Postal blunder – are your tax records safe?

Postal blunder – are your tax records safe?

Sunday Star-Times

TREASURY HAS lost a computer disk containing millions of New Zealanders’ confidential tax records, after ignoring procedures and sending the CD through the mail.

The news comes just two weeks after a Treasury official dropped a notebook on a busy road by parliament that contained confidential details of a proposed intelligence agency merger. It was found by a journalist.

Inland Revenue officials had entrusted the sensitive tax data to Treasury and are privately unhappy at the blunder. It is understood the disk includes personal IRD numbers and tax records for most people in New Zealand.

Treasury officials are said to be embarrassed, but both agencies played down the incident when approached by the Sunday Star-Times yesterday, saying in a joint statement: “No individual taxpayers’ names were included on the disk, and anybody who accessed the disk would not be able to match the data to individuals or identify any corporates, unless they knew their IRD numbers.”

Sources say each month IRD delivers to Treasury a CD that contains an update of all its tax records and is used to help forecast tax revenues. The sensitive data is encrypted on the disk, requiring a password for access. About two months ago IRD delivered a CD to Treasury but officials had trouble accessing the data. Instead of delivering it back to IRD by hand, it was sent by post and that was the last time it was seen.

Because no one at Treasury was tracking the disk, it was some weeks before it was discovered missing. New Zealand Post was asked to investigate discreetly, but it was not found.

A public sector data specialist, who asked not to be named, says that putting such data in the mail was “incredibly foolish” and broke all established procedures. “The issue is personal privacy and it seems neither agency was taking that seriously enough.”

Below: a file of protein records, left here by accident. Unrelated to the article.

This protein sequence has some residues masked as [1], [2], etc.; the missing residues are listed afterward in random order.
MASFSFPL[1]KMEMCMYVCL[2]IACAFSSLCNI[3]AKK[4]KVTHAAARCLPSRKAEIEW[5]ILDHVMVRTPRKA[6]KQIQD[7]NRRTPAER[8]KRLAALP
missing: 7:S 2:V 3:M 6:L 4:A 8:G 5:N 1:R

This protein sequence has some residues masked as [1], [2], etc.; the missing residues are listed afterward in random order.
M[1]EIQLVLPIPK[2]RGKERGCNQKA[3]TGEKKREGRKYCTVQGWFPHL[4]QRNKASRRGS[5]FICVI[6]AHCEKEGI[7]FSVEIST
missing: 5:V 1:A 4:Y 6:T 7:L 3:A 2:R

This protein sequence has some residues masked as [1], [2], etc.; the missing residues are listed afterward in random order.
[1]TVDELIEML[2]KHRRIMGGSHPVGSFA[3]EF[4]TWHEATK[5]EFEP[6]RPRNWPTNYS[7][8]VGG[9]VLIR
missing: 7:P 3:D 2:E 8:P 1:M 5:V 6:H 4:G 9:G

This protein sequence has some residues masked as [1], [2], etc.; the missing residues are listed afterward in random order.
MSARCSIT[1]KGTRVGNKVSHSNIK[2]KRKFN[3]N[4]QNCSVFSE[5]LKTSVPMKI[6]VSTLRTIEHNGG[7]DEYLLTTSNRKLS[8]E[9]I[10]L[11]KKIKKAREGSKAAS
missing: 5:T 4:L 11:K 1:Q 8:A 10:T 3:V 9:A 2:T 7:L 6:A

Two years ago in Britain a major scandal erupted after the tax department there sent two CDs containing the entire child benefit database through the mail to another agency. The CDs were never seen again. Chancellor of the Exchequer Alistair Darling said there was no evidence the information had gone to criminals but he apologised for the mistake.

The New Zealand data specialist says it is hard to believe New Zealand agencies “had not heard about and learnt from the British debacle”. She said there was no good reason for IRD to provide any personal information to Treasury since it only needs “anonymised” information.

In their joint statement IRD and Treasury said: “The staff member concerned accepts that an error of judgement was made in not following Treasury’s procedures for handling disks, and has been spoken to by his manager.

“Treasury and Inland Revenue conducted immediate internal reviews when they learnt in August that a disk was missing.”

According to the statement, both agencies have “reviewed their processes for sharing such data and taken immediate steps to ensure a very high level of protection of all data”. The finance and revenue ministers were told of the blunder.

The information on the disk could be valuable to criminals, including for identity theft, if they had specialist assistance to break the encryption.